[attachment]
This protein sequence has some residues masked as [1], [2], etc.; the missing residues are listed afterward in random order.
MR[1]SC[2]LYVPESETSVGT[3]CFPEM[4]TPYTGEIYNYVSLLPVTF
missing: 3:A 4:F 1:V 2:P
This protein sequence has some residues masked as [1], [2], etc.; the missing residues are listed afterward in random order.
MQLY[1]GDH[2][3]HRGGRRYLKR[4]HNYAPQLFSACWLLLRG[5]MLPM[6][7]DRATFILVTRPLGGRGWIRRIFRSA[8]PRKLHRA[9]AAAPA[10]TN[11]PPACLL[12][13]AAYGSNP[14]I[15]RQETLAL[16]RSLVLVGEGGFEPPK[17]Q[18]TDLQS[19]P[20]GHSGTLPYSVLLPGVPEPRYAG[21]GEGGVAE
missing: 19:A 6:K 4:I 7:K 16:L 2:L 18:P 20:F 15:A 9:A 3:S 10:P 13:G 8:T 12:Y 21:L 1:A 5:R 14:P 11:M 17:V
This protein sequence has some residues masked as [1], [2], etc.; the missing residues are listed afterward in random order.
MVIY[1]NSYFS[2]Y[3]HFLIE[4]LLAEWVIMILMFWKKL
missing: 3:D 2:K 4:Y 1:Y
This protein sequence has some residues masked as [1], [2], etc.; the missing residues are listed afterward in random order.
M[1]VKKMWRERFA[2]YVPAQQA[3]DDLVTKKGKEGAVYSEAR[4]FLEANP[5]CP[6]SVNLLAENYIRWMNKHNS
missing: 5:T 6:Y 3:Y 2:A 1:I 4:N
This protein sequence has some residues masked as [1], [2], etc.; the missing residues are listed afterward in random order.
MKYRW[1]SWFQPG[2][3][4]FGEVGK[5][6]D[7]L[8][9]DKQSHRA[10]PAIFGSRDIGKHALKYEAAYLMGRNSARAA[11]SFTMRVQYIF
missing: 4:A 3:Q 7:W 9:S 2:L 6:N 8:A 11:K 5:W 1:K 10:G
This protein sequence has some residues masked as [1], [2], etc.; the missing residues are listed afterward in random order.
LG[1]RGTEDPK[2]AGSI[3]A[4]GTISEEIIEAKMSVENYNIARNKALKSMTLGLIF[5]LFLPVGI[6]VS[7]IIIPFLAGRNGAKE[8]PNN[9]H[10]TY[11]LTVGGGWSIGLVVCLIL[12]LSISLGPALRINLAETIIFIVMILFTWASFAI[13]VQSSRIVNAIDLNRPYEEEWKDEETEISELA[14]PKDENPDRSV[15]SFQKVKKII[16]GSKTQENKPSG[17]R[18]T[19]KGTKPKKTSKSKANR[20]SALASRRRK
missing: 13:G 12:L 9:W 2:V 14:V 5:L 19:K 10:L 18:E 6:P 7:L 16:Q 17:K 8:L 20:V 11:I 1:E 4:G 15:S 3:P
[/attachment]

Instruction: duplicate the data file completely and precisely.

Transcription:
This protein sequence has some residues masked as [1], [2], etc.; the missing residues are listed afterward in random order.
MR[1]SC[2]LYVPESETSVGT[3]CFPEM[4]TPYTGEIYNYVSLLPVTF
missing: 3:A 4:F 1:V 2:P
This protein sequence has some residues masked as [1], [2], etc.; the missing residues are listed afterward in random order.
MQLY[1]GDH[2][3]HRGGRRYLKR[4]HNYAPQLFSACWLLLRG[5]MLPM[6][7]DRATFILVTRPLGGRGWIRRIFRSA[8]PRKLHRA[9]AAAPA[10]TN[11]PPACLL[12][13]AAYGSNP[14]I[15]RQETLAL[16]RSLVLVGEGGFEPPK[17]Q[18]TDLQS[19]P[20]GHSGTLPYSVLLPGVPEPRYAG[21]GEGGVAE
missing: 19:A 6:K 4:I 7:K 16:L 2:L 18:P 20:F 15:A 9:A 3:S 10:P 13:G 8:T 12:Y 21:L 1:A 5:R 14:P 11:M 17:V
This protein sequence has some residues masked as [1], [2], etc.; the missing residues are listed afterward in random order.
MVIY[1]NSYFS[2]Y[3]HFLIE[4]LLAEWVIMILMFWKKL
missing: 3:D 2:K 4:Y 1:Y
This protein sequence has some residues masked as [1], [2], etc.; the missing residues are listed afterward in random order.
M[1]VKKMWRERFA[2]YVPAQQA[3]DDLVTKKGKEGAVYSEAR[4]FLEANP[5]CP[6]SVNLLAENYIRWMNKHNS
missing: 5:T 6:Y 3:Y 2:A 1:I 4:N
This protein sequence has some residues masked as [1], [2], etc.; the missing residues are listed afterward in random order.
MKYRW[1]SWFQPG[2][3][4]FGEVGK[5][6]D[7]L[8][9]DKQSHRA[10]PAIFGSRDIGKHALKYEAAYLMGRNSARAA[11]SFTMRVQYIF
missing: 4:A 3:Q 7:W 9:S 2:L 6:N 8:A 11:K 5:W 1:K 10:G
This protein sequence has some residues masked as [1], [2], etc.; the missing residues are listed afterward in random order.
LG[1]RGTEDPK[2]AGSI[3]A[4]GTISEEIIEAKMSVENYNIARNKALKSMTLGLIF[5]LFLPVGI[6]VS[7]IIIPFLAGRNGAKE[8]PNN[9]H[10]TY[11]LTVGGGWSIGLVVCLIL[12]LSISLGPALRINLAETIIFIVMILFTWASFAI[13]VQSSRIVNAIDLNRPYEEEWKDEETEISELA[14]PKDENPDRSV[15]SFQKVKKII[16]GSKTQENKPSG[17]R[18]T[19]KGTKPKKTSKSKANR[20]SALASRRRK
missing: 13:G 12:L 9:W 2:V 14:V 5:L 19:K 10:L 18:E 6:P 7:L 16:Q 17:K 8:L 20:V 11:I 1:E 4:G 15:S 3:P